ESPN.com writer Len Pasquarelli has cited the rivalry as one of the best in all of sports: "Every year, bus caravans loaded with rowdy (and usually very inebriated) fans make the seven-hour trip between the two cities. Unless you've attended a Falcons-Saints debauchery-filled afternoon, you'll just have to take my word for how much fun it really can be."[1]

The all-time series is currently led by Atlanta at 46-40 (45-40 regular season, 1-0 playoffs). The series began in 1967, the first year of play for the Saints, and press accounts from that game, including the Rome (Ga.) News-Tribune and Los Angeles Times, refer to it as the "Dixie Championship." In recent years, the game has sometimes been referred to as the "Southern Showdown." This has especially been the case leading up to the first of the two 2011 games, by WWL radio in New Orleans.

HistoryEdit

Notable gamesEdit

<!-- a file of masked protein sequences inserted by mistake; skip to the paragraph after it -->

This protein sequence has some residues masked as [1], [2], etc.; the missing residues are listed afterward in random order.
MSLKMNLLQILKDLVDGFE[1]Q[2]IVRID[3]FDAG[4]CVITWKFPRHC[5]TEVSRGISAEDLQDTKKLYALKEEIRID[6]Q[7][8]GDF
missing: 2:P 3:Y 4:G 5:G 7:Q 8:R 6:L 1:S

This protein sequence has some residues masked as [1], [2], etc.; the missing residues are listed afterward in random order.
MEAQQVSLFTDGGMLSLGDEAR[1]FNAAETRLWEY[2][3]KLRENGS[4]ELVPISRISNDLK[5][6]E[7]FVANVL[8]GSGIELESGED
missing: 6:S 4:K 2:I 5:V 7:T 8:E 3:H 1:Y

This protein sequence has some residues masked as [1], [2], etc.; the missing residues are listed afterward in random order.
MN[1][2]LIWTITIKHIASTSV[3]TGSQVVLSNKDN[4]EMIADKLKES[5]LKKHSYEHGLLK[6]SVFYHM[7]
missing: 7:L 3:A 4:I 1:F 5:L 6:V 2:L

• In the midst of New Orleans' troubled 2005 season in the wake of Hurricane Katrina they suffered a bitter loss at San Antonio to the Falcons on October 16. The Saints raced to a 10-3 lead in the second quarter before a fumble was returned by DeAngelo Hall of the Falcons for a 66-yard touchdown and a tie game. On the final play of the second quarter the Falcons blocked a field goal try and Demorrio Williams ran back a 59-yard touchdown. An exchange of six touchdowns ensued and Devery Henderson caught a 15-yard game-tying score, leaving the game 31-31 in the final minute of regulation. A penalty on the Saints helped the Falcons set up Todd Peterson's 36-yard field goal on the final play, ending a 34-31 Falcons win. Saints coach Jim Haslett was so angry over the late penalty that he repeatedly ripped the "chicken (blank)" calls by the referees.